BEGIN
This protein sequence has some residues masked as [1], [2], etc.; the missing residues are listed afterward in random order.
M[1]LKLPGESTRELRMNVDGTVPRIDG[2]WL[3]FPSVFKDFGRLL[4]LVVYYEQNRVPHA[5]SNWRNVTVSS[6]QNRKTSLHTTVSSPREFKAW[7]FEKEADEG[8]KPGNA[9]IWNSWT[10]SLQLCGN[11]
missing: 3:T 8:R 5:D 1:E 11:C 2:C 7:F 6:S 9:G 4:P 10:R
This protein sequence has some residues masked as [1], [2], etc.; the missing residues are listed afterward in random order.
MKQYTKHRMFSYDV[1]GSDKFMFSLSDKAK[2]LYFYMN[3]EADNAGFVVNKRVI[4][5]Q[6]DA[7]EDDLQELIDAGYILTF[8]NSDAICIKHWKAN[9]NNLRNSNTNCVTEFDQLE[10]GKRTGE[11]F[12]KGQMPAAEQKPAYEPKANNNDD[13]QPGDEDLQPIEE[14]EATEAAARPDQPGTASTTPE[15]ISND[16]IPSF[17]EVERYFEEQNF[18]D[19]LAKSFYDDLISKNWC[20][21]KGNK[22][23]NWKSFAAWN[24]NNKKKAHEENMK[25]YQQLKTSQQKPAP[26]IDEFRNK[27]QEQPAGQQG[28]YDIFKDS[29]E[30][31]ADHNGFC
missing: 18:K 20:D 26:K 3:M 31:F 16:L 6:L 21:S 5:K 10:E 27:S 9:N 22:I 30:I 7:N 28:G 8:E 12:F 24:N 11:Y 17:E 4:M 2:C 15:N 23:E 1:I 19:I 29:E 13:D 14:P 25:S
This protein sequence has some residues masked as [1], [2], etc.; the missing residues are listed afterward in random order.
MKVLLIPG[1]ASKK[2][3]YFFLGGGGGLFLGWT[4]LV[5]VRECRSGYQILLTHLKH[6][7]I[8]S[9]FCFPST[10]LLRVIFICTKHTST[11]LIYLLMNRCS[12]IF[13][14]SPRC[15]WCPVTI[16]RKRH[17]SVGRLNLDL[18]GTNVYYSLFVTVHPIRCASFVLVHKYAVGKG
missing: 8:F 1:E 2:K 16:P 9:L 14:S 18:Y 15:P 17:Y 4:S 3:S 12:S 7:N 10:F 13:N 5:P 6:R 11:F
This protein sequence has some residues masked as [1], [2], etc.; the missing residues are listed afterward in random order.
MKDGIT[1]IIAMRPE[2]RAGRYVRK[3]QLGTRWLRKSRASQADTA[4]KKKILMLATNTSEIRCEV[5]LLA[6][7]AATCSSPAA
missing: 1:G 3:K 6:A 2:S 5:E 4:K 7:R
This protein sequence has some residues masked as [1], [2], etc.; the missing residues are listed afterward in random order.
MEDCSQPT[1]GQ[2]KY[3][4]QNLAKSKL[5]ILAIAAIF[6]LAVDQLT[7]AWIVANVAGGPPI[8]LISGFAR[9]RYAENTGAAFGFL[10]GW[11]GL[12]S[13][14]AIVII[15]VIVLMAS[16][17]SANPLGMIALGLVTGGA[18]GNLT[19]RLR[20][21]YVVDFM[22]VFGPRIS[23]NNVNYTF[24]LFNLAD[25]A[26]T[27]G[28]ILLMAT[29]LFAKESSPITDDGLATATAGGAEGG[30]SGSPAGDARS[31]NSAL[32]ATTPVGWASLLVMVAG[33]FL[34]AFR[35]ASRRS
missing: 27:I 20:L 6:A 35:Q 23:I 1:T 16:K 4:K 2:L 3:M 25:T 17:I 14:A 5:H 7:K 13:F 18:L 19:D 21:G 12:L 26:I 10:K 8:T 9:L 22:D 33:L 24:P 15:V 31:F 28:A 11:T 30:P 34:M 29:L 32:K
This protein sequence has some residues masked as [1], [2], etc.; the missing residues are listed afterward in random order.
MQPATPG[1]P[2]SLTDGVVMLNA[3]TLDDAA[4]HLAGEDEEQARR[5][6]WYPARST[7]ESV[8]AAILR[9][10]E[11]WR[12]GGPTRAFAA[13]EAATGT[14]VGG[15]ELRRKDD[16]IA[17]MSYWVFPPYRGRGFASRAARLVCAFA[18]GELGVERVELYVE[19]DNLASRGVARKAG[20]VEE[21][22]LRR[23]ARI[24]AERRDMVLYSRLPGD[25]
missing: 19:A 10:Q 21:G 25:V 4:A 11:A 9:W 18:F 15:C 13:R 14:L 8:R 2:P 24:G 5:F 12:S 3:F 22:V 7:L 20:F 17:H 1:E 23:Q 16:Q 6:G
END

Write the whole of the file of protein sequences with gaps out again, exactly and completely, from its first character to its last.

This protein sequence has some residues masked as [1], [2], etc.; the missing residues are listed afterward in random order.
M[1]LKLPGESTRELRMNVDGTVPRIDG[2]WL[3]FPSVFKDFGRLL[4]LVVYYEQNRVPHA[5]SNWRNVTVSS[6]QNRKTSLHTTVSSPREFKAW[7]FEKEADEG[8]KPGNA[9]IWNSWT[10]SLQLCGN[11]
missing: 3:T 8:R 5:D 1:E 11:C 2:C 7:F 6:S 9:G 4:P 10:R
This protein sequence has some residues masked as [1], [2], etc.; the missing residues are listed afterward in random order.
MKQYTKHRMFSYDV[1]GSDKFMFSLSDKAK[2]LYFYMN[3]EADNAGFVVNKRVI[4][5]Q[6]DA[7]EDDLQELIDAGYILTF[8]NSDAICIKHWKAN[9]NNLRNSNTNCVTEFDQLE[10]GKRTGE[11]F[12]KGQMPAAEQKPAYEPKANNNDD[13]QPGDEDLQPIEE[14]EATEAAARPDQPGTASTTPE[15]ISND[16]IPSF[17]EVERYFEEQNF[18]D[19]LAKSFYDDLISKNWC[20][21]KGNK[22][23]NWKSFAAWN[24]NNKKKAHEENMK[25]YQQLKTSQQKPAP[26]IDEFRNK[27]QEQPAGQQG[28]YDIFKDS[29]E[30][31]ADHNGFC
missing: 18:K 20:D 26:K 3:M 31:F 16:L 6:L 21:S 5:K 10:E 27:S 9:N 22:I 30:I 7:N 28:G 8:E 12:F 24:N 11:Y 17:E 4:M 2:C 15:N 23:E 1:I 19:I 29:E 13:D 14:P 25:S
This protein sequence has some residues masked as [1], [2], etc.; the missing residues are listed afterward in random order.
MKVLLIPG[1]ASKK[2][3]YFFLGGGGGLFLGWT[4]LV[5]VRECRSGYQILLTHLKH[6][7]I[8]S[9]FCFPST[10]LLRVIFICTKHTST[11]LIYLLMNRCS[12]IF[13][14]SPRC[15]WCPVTI[16]RKRH[17]SVGRLNLDL[18]GTNVYYSLFVTVHPIRCASFVLVHKYAVGKG
missing: 8:F 1:E 2:K 16:P 9:L 14:S 18:Y 15:P 17:Y 4:S 3:S 12:S 7:N 10:F 13:N 5:P 6:R 11:F
This protein sequence has some residues masked as [1], [2], etc.; the missing residues are listed afterward in random order.
MKDGIT[1]IIAMRPE[2]RAGRYVRK[3]QLGTRWLRKSRASQADTA[4]KKKILMLATNTSEIRCEV[5]LLA[6][7]AATCSSPAA
missing: 1:G 3:K 6:A 2:S 5:E 4:K 7:R
This protein sequence has some residues masked as [1], [2], etc.; the missing residues are listed afterward in random order.
MEDCSQPT[1]GQ[2]KY[3][4]QNLAKSKL[5]ILAIAAIF[6]LAVDQLT[7]AWIVANVAGGPPI[8]LISGFAR[9]RYAENTGAAFGFL[10]GW[11]GL[12]S[13][14]AIVII[15]VIVLMAS[16][17]SANPLGMIALGLVTGGA[18]GNLT[19]RLR[20][21]YVVDFM[22]VFGPRIS[23]NNVNYTF[24]LFNLAD[25]A[26]T[27]G[28]ILLMAT[29]LFAKESSPITDDGLATATAGGAEGG[30]SGSPAGDARS[31]NSAL[32]ATTPVGWASLLVMVAG[33]FL[34]AFR[35]ASRRS
missing: 27:I 20:L 6:A 35:Q 23:I 1:T 16:K 4:K 2:L 3:M 25:T 17:I 14:A 5:H 7:K 13:F 18:L 19:D 21:G 12:L 26:I 10:K 8:T 9:L 22:D 33:L 24:P 15:V 31:F 28:A 11:T 30:P 34:M 29:L 32:K
This protein sequence has some residues masked as [1], [2], etc.; the missing residues are listed afterward in random order.
MQPATPG[1]P[2]SLTDGVVMLNA[3]TLDDAA[4]HLAGEDEEQARR[5][6]WYPARST[7]ESV[8]AAILR[9][10]E[11]WR[12]GGPTRAFAA[13]EAATGT[14]VGG[15]ELRRKDD[16]IA[17]MSYWVFPPYRGRGFASRAARLVCAFA[18]GELGVERVELYVE[19]DNLASRGVARKAG[20]VEE[21][22]LRR[23]ARI[24]AERRDMVLYSRLPGD[25]
missing: 19:A 10:Q 21:G 25:V 4:A 11:A 9:W 18:F 15:C 13:R 14:L 8:R 2:P 24:G 5:F 12:S 3:F 22:V 7:L 20:F 17:H 1:E 23:Q 16:Q 6:G